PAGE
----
Superheroes on big and small screens (with spoilers)

I finally found the time to catch AVENGERS: End-Game (2019) and while I think it could have been trimmed from its three hour length (and I don’t know it’s worth the big box office take), I don’t think it actually sagged at any point. We open with the Avengers and Captain Marvel hunting down Thanos only to discover he’s destroyed the Infinity Stones to secure his triumph. Five years later, however, Ant-Man emerges from the quantum realm where time flows differently — while they can’t change the past, could they take the stones temporarily from various points in time, then use them to restore all the dead?

This is a better concept than just using the timestone to fix things, which a lot of people expected (unfortunately we never get an answer for why Dr. Strange gave Thanos the stone in Infinity War) and it allows us a last look at several characters (Ancient One, Peggy Carter, Howard Stark, Happy Hogan). Good, though not flawless (e.g., Jim C. Hines’ thoughts on Thor’s character arc). “It’s never been personal for me, but destroying your infuriating little mudball — I’m going to take pleasure in it.”

UMBRELLA ACADEMY is Netflix’s adaptation of Gerard Way’s bizarro superhero series, as the dysfunctional foster children of a British eccentric reunite after years apart when their father dies. And the timing is good because the apocalypse is looming — but can the combined talents of Spaceboy, Seance, Kraken, Rumor and Number Five turn the tide? Not as weird as the comic book series, but gloriously weird even so, with some excellent performances, particularly Ellen Page as the tragic violinist Vanya (though the climax of her arc did get a little too Dark Phoenix). “If the benchmark is ‘extraordinary,’ what do you do when you’re not?”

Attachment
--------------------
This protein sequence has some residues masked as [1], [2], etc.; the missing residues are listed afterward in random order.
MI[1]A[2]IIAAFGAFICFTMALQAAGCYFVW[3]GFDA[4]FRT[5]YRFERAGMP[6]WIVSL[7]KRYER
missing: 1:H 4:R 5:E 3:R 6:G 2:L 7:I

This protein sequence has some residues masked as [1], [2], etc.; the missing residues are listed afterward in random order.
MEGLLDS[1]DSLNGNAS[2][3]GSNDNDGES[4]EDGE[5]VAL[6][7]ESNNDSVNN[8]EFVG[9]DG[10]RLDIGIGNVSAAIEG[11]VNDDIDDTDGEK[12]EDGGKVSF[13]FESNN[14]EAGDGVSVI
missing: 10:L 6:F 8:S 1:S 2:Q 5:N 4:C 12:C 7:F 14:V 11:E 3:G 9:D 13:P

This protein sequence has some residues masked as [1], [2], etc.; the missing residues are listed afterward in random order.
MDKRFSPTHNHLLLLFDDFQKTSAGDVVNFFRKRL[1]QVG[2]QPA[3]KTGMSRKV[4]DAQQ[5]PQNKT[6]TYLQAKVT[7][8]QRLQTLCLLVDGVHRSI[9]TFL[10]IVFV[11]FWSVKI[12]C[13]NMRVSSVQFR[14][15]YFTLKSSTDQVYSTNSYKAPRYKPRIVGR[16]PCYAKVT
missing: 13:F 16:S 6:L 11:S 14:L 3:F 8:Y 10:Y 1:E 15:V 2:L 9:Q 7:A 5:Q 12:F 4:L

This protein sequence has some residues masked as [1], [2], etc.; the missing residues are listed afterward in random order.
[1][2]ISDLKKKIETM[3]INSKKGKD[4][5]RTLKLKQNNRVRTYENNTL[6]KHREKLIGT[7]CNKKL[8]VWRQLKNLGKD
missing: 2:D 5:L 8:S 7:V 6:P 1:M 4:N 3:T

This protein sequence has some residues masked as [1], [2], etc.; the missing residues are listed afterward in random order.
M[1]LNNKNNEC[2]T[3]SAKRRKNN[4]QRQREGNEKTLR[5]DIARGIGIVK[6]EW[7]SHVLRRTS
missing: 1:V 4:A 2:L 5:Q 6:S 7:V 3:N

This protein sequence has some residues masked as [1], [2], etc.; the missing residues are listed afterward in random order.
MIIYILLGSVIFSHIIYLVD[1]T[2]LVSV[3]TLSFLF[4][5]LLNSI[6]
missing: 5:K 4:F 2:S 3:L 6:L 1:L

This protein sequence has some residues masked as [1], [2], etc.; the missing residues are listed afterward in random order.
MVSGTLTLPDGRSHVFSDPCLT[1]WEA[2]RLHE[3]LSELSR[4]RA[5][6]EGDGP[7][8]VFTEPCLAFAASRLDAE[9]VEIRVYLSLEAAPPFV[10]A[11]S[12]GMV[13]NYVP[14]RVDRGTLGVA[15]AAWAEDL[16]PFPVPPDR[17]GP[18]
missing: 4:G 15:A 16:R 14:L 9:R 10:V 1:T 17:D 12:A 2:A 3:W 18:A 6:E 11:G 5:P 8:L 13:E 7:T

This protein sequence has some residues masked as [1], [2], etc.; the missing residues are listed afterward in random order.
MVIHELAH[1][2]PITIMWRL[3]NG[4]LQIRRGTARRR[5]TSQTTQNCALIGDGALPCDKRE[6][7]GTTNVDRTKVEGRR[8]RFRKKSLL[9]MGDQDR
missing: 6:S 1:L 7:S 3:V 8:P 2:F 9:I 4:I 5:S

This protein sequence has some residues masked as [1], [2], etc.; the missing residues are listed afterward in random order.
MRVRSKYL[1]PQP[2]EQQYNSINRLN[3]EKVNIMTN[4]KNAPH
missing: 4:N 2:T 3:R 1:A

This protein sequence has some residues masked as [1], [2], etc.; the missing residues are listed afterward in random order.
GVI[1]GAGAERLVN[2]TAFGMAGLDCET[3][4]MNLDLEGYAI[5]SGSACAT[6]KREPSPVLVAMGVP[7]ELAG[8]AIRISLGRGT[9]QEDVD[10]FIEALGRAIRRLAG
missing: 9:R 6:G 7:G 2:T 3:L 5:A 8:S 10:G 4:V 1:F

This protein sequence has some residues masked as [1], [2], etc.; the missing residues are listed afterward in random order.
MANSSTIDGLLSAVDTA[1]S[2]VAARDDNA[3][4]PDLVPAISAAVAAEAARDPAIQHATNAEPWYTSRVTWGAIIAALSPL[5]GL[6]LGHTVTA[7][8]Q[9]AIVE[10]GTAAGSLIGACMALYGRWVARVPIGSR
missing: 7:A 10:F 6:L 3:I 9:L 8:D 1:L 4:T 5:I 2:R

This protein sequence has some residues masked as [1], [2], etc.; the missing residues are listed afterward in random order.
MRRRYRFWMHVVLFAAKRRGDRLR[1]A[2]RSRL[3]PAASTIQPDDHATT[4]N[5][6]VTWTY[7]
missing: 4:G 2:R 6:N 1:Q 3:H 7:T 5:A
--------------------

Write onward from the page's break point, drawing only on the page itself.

The fourth season of DC’S LEGENDS OF TOMORROW had a disappointing finish — a bit too comedic, and too much mutie-hating (or a reasonable facsimile). That said, it was overall a gloriously oddball season as the Legends join forces with John Constantine, battle the Fairy Godmother of Salem and Gary’s hypnotic nipple and Sarah and Ava work out their relationship in the Ikea store of the damned.  Not to mention the mid-season cliffhanger, which gave us multiple alt.versions of the team (Ava, Gideon and Sarah as the Sirens of Space Time!). Uneven but still worth the time.

I had no particular interest in the CHARMED reboot on the CW but when I gave it a try, I found it still worked, and improved as it went along. This time the sisters are Latinas Maggie and Mel Vaughn (Mel is a lesbian, happy and out) and their half-sister Macy, who’s black. Their adventures are much in the urban fantasy vein of the original, but with some flashes of feminism (the demon in the opener is a sexually harassing professor) and a season finish that went in different directions than I expected. Looks like I’ve added another series to my Keep Watching list. “I need this job — it’s not like being a necromancer pays the bills, you know.”

#SFWApro. All rights to images remain with current holders; Avengers cover by Jack Kirby.


Filed under Movies, TV

2 responses to “Superheroes on big and small screens (with spoilers)

  1. Pingback: A crisis hits, an Arrow falls: CW’s Crisis on Infinite Earths (and the aftermath) | Fraser Sherman's Blog

  2. Pingback: Unsatisfying sequels and a disappointing season: movies and TV | Fraser Sherman's Blog

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